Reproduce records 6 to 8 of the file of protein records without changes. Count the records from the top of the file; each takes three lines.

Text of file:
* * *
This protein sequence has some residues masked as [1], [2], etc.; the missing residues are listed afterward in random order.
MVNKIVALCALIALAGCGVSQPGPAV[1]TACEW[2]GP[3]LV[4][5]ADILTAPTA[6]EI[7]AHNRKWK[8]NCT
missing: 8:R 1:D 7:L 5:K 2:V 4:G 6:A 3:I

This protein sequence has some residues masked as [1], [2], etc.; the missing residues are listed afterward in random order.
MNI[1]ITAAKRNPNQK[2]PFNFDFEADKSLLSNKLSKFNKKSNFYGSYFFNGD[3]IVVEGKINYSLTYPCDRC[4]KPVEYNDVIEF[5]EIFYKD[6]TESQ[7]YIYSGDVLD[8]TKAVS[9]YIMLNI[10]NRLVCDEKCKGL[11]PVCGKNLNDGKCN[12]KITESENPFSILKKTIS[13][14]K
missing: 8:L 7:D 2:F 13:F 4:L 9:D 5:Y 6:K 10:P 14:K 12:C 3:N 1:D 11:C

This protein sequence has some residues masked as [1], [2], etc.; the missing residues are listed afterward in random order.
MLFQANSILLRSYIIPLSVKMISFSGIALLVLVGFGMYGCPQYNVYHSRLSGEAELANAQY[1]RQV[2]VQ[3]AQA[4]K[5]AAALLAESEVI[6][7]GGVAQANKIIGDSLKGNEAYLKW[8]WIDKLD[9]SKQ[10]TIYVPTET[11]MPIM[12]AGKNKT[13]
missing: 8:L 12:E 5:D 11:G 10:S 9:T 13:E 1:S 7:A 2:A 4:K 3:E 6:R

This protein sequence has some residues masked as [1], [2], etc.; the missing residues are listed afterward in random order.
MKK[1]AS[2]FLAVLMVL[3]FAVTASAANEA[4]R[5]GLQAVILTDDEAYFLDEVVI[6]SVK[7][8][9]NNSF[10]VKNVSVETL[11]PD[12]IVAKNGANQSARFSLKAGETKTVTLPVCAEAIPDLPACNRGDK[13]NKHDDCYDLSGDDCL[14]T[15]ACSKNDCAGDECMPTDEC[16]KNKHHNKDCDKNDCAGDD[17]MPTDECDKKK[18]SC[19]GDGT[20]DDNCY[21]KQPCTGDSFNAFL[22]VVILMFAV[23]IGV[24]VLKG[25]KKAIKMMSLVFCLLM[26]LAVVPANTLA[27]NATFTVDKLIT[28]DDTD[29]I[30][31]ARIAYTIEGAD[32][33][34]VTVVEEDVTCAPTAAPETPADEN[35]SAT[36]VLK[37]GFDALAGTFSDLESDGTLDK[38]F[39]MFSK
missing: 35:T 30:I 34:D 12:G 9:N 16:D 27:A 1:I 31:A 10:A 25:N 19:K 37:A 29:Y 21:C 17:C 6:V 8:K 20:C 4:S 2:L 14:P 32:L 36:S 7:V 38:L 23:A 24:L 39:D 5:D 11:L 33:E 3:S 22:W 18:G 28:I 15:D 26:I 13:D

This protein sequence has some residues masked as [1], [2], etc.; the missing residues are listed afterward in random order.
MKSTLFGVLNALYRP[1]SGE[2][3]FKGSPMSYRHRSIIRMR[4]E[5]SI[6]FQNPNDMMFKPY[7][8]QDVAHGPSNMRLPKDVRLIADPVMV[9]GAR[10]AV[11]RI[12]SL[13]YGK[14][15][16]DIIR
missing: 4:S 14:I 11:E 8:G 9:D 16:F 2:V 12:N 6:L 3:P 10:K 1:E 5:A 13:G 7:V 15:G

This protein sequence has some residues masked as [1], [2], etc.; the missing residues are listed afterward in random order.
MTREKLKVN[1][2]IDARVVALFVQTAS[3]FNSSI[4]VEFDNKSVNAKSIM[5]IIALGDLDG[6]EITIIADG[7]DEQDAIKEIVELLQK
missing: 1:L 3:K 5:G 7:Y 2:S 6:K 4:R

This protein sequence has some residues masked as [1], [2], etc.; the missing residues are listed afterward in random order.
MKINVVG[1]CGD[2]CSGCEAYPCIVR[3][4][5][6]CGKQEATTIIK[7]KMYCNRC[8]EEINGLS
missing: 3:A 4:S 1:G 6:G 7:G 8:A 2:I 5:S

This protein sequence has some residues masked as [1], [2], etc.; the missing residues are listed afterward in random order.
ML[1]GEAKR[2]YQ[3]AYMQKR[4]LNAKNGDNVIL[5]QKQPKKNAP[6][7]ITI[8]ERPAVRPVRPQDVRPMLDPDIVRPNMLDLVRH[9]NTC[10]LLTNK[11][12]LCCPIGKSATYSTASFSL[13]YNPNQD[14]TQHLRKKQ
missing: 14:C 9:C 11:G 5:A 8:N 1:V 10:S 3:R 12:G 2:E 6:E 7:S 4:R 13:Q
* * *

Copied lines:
This protein sequence has some residues masked as [1], [2], etc.; the missing residues are listed afterward in random order.
MTREKLKVN[1][2]IDARVVALFVQTAS[3]FNSSI[4]VEFDNKSVNAKSIM[5]IIALGDLDG[6]EITIIADG[7]DEQDAIKEIVELLQK
missing: 1:L 3:K 5:G 7:Y 2:S 6:K 4:R

This protein sequence has some residues masked as [1], [2], etc.; the missing residues are listed afterward in random order.
MKINVVG[1]CGD[2]CSGCEAYPCIVR[3][4][5][6]CGKQEATTIIK[7]KMYCNRC[8]EEINGLS
missing: 3:A 4:S 1:G 6:G 7:G 8:A 2:I 5:S

This protein sequence has some residues masked as [1], [2], etc.; the missing residues are listed afterward in random order.
ML[1]GEAKR[2]YQ[3]AYMQKR[4]LNAKNGDNVIL[5]QKQPKKNAP[6][7]ITI[8]ERPAVRPVRPQDVRPMLDPDIVRPNMLDLVRH[9]NTC[10]LLTNK[11][12]LCCPIGKSATYSTASFSL[13]YNPNQD[14]TQHLRKKQ
missing: 14:C 9:C 11:G 5:A 8:N 1:V 10:S 3:R 12:G 2:E 6:E 7:S 4:R 13:Q